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“Very good tour!!!”

Yaaman Adventure Park
Ranked #1 of 3 Food & Drink in Ocho Rios
Certificate of Excellence
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Attraction details
Owner description: We have something very special stored for our adventure enthusiasts as we are a 18th Century Estate agricultural property full of rich history and culture sceneries. Formerly known as Prospect Plantation, Yaaman Adventure Park invites you to grab a front row seat to partake in a true adventure with mother nature, and all of the memorable activities that we have to offer in Jamaica. Fasten your seatbelt and prepare to feel the excitement on the mud buggy ride! Enjoy an Open-Aired Carriage Ride, and become an expert local chef. Hop on Horseback Riding adventure, ride on a camel, and swim with dolphins.
Playa del Carmen, Mexico
Level 4 Contributor
25 reviews
11 attraction reviews
common_n_attraction_reviews_1bd8 14 helpful votes
“Very good tour!!!”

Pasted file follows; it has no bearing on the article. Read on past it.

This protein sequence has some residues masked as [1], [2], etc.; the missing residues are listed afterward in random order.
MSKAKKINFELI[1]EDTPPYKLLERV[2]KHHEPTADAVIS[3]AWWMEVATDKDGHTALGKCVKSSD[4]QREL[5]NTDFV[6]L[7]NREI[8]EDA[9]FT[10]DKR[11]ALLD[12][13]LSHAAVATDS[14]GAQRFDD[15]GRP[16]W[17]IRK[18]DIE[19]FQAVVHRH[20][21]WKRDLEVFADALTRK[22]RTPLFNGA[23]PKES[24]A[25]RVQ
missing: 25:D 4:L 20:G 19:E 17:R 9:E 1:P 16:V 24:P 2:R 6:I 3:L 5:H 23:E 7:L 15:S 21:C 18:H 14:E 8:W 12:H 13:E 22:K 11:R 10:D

Reviewed September 11, 2012

The plantation tour of Prospect Plantation is around a 1 1/2 hr tour via tractor pulled cart. Our guide Jackson was very knowledgeable and hilarious, he kept us laughing and smiling all the way. It is a lovely, lush estate with lots of history. With a wonderful view over the lush jungle down to the ocean. The guides hit on just about every aspect of Jamaican life; one even climbed a coconut palm like a monkey. Lovely old house with antique furniture, interesting history.

Visited February 2012
Helpful?
1 Thank Volker T
This review is the subjective opinion of a TripAdvisor member and not of TripAdvisor LLC.
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137 reviews from our community

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Date | Rating
  • Dutch first
  • English first
  • French first
  • German first
  • Portuguese first
  • Any
English first
Washington, DC
Level 1 Contributor
4 reviews
3 attraction reviews
common_n_attraction_reviews_1bd8 13 helpful votes